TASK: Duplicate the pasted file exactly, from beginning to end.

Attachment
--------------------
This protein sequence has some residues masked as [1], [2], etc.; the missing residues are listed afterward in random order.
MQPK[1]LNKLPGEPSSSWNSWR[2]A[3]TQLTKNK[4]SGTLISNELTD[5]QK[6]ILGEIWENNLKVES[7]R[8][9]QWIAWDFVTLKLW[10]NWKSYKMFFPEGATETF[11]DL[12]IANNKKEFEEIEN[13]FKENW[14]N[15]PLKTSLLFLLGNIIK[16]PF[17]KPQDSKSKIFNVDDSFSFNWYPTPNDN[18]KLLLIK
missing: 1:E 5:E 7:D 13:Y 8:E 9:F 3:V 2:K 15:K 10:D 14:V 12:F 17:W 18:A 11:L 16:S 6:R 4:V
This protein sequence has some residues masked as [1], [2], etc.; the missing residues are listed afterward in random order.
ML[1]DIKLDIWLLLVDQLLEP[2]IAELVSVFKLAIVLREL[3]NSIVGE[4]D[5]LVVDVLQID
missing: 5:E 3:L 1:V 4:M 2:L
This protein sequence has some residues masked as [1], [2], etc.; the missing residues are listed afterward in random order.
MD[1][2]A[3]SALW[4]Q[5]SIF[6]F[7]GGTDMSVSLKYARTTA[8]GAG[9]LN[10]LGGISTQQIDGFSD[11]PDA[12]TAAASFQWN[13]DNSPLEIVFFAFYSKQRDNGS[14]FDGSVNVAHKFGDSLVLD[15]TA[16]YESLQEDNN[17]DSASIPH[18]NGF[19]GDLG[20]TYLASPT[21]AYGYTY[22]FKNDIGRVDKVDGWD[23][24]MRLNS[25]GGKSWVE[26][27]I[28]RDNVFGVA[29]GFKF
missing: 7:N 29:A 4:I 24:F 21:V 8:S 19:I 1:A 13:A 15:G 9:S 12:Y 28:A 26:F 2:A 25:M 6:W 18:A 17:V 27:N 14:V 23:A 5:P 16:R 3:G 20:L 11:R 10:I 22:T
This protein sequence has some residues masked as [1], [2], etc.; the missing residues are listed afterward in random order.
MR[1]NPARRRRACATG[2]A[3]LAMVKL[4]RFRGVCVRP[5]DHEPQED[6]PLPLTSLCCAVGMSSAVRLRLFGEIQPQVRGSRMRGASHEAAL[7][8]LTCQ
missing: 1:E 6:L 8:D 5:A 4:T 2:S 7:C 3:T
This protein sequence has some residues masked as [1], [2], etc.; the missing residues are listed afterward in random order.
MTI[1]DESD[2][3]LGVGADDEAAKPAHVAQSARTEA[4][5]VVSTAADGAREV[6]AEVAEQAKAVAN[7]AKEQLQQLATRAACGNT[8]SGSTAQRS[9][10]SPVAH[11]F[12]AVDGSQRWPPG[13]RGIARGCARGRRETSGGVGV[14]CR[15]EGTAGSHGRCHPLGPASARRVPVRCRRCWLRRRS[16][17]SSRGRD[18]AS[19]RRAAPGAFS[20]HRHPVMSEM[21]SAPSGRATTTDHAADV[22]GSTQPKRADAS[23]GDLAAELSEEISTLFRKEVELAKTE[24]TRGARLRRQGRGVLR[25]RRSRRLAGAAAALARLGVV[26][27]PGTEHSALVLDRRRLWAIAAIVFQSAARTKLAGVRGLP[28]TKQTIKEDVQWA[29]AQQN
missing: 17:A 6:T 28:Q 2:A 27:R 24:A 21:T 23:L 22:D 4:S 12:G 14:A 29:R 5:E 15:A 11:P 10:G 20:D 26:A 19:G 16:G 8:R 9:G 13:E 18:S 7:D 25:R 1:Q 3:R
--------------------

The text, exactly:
This protein sequence has some residues masked as [1], [2], etc.; the missing residues are listed afterward in random order.
MQPK[1]LNKLPGEPSSSWNSWR[2]A[3]TQLTKNK[4]SGTLISNELTD[5]QK[6]ILGEIWENNLKVES[7]R[8][9]QWIAWDFVTLKLW[10]NWKSYKMFFPEGATETF[11]DL[12]IANNKKEFEEIEN[13]FKENW[14]N[15]PLKTSLLFLLGNIIK[16]PF[17]KPQDSKSKIFNVDDSFSFNWYPTPNDN[18]KLLLIK
missing: 1:E 5:E 7:D 13:Y 8:E 9:F 3:V 2:K 15:K 10:D 14:V 12:F 17:W 18:A 11:L 16:S 6:R 4:V
This protein sequence has some residues masked as [1], [2], etc.; the missing residues are listed afterward in random order.
ML[1]DIKLDIWLLLVDQLLEP[2]IAELVSVFKLAIVLREL[3]NSIVGE[4]D[5]LVVDVLQID
missing: 5:E 3:L 1:V 4:M 2:L
This protein sequence has some residues masked as [1], [2], etc.; the missing residues are listed afterward in random order.
MD[1][2]A[3]SALW[4]Q[5]SIF[6]F[7]GGTDMSVSLKYARTTA[8]GAG[9]LN[10]LGGISTQQIDGFSD[11]PDA[12]TAAASFQWN[13]DNSPLEIVFFAFYSKQRDNGS[14]FDGSVNVAHKFGDSLVLD[15]TA[16]YESLQEDNN[17]DSASIPH[18]NGF[19]GDLG[20]TYLASPT[21]AYGYTY[22]FKNDIGRVDKVDGWD[23][24]MRLNS[25]GGKSWVE[26][27]I[28]RDNVFGVA[29]GFKF
missing: 7:N 29:A 4:I 24:F 21:V 8:S 19:I 1:A 13:A 15:G 9:S 12:Y 28:A 26:F 2:A 25:M 6:W 18:A 17:V 27:N 14:V 23:A 5:P 16:R 3:G 20:L 11:R 10:I 22:T
This protein sequence has some residues masked as [1], [2], etc.; the missing residues are listed afterward in random order.
MR[1]NPARRRRACATG[2]A[3]LAMVKL[4]RFRGVCVRP[5]DHEPQED[6]PLPLTSLCCAVGMSSAVRLRLFGEIQPQVRGSRMRGASHEAAL[7][8]LTCQ
missing: 1:E 6:L 8:D 5:A 4:T 2:S 7:C 3:T
This protein sequence has some residues masked as [1], [2], etc.; the missing residues are listed afterward in random order.
MTI[1]DESD[2][3]LGVGADDEAAKPAHVAQSARTEA[4][5]VVSTAADGAREV[6]AEVAEQAKAVAN[7]AKEQLQQLATRAACGNT[8]SGSTAQRS[9][10]SPVAH[11]F[12]AVDGSQRWPPG[13]RGIARGCARGRRETSGGVGV[14]CR[15]EGTAGSHGRCHPLGPASARRVPVRCRRCWLRRRS[16][17]SSRGRD[18]AS[19]RRAAPGAFS[20]HRHPVMSEM[21]SAPSGRATTTDHAADV[22]GSTQPKRADAS[23]GDLAAELSEEISTLFRKEVELAKTE[24]TRGARLRRQGRGVLR[25]RRSRRLAGAAAALARLGVV[26][27]PGTEHSALVLDRRRLWAIAAIVFQSAARTKLAGVRGLP[28]TKQTIKEDVQWA[29]AQQN
missing: 17:A 6:T 28:Q 2:A 27:R 24:A 21:T 23:L 22:D 4:S 12:G 14:A 29:R 5:E 15:A 11:P 10:G 20:D 26:A 19:G 16:G 8:R 9:G 13:E 18:S 7:D 25:R 1:Q 3:R